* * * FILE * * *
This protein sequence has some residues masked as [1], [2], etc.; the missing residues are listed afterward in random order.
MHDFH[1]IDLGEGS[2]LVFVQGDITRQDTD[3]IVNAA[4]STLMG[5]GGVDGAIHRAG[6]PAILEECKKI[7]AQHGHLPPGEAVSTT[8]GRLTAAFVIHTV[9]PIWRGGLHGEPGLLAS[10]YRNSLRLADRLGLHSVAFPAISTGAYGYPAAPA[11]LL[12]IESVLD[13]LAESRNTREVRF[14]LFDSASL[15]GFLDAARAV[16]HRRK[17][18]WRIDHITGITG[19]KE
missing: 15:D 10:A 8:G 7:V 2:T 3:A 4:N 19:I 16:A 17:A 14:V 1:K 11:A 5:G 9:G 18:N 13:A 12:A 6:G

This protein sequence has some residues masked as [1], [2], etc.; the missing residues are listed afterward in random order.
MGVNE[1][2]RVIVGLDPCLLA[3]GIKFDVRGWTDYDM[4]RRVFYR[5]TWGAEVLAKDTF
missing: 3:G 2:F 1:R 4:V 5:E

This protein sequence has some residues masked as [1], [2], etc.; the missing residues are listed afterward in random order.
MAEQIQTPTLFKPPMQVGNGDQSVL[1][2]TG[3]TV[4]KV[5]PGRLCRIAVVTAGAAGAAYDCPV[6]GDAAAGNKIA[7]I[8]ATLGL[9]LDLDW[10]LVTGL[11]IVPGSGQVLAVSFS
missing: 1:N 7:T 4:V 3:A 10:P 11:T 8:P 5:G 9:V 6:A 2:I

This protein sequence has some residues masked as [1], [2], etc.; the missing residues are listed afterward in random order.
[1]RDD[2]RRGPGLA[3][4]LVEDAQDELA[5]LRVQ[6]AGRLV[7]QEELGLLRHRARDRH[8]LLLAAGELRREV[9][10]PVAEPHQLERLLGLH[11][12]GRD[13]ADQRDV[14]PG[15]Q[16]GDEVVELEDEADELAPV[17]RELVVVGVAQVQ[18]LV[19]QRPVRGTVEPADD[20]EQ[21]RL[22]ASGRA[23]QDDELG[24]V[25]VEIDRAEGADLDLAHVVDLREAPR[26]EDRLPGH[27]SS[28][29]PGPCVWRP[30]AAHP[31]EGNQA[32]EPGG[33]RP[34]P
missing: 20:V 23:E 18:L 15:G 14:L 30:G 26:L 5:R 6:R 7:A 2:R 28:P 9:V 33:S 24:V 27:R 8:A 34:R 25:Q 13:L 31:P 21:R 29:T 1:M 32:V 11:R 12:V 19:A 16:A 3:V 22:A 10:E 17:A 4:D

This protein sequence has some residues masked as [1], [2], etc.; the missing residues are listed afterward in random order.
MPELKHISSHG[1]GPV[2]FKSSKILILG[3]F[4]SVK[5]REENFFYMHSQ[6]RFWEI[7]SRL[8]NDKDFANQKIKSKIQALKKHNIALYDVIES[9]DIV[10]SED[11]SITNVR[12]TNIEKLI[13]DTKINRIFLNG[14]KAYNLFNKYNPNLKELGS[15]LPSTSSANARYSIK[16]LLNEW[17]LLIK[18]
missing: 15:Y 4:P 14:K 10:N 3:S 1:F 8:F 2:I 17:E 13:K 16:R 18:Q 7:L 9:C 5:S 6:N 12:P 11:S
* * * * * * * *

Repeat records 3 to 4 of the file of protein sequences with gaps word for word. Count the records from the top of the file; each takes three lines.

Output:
This protein sequence has some residues masked as [1], [2], etc.; the missing residues are listed afterward in random order.
MAEQIQTPTLFKPPMQVGNGDQSVL[1][2]TG[3]TV[4]KV[5]PGRLCRIAVVTAGAAGAAYDCPV[6]GDAAAGNKIA[7]I[8]ATLGL[9]LDLDW[10]LVTGL[11]IVPGSGQVLAVSFS
missing: 1:N 7:T 4:V 3:A 10:P 11:T 8:P 5:G 9:V 6:A 2:I

This protein sequence has some residues masked as [1], [2], etc.; the missing residues are listed afterward in random order.
[1]RDD[2]RRGPGLA[3][4]LVEDAQDELA[5]LRVQ[6]AGRLV[7]QEELGLLRHRARDRH[8]LLLAAGELRREV[9][10]PVAEPHQLERLLGLH[11][12]GRD[13]ADQRDV[14]PG[15]Q[16]GDEVVELEDEADELAPV[17]RELVVVGVAQVQ[18]LV[19]QRPVRGTVEPADD[20]EQ[21]RL[22]ASGRA[23]QDDELG[24]V[25]VEIDRAEGADLDLAHVVDLREAPR[26]EDRLPGH[27]SS[28][29]PGPCVWRP[30]AAHP[31]EGNQA[32]EPGG[33]RP[34]P
missing: 20:V 23:E 18:L 15:G 14:L 30:G 26:L 5:R 6:R 7:A 2:R 28:P 9:V 33:S 24:V 27:R 8:A 34:R 25:Q 13:L 31:P 21:R 29:T 1:M 32:V 11:R 12:V 19:A 16:A 3:V 22:A 10:E 17:A 4:D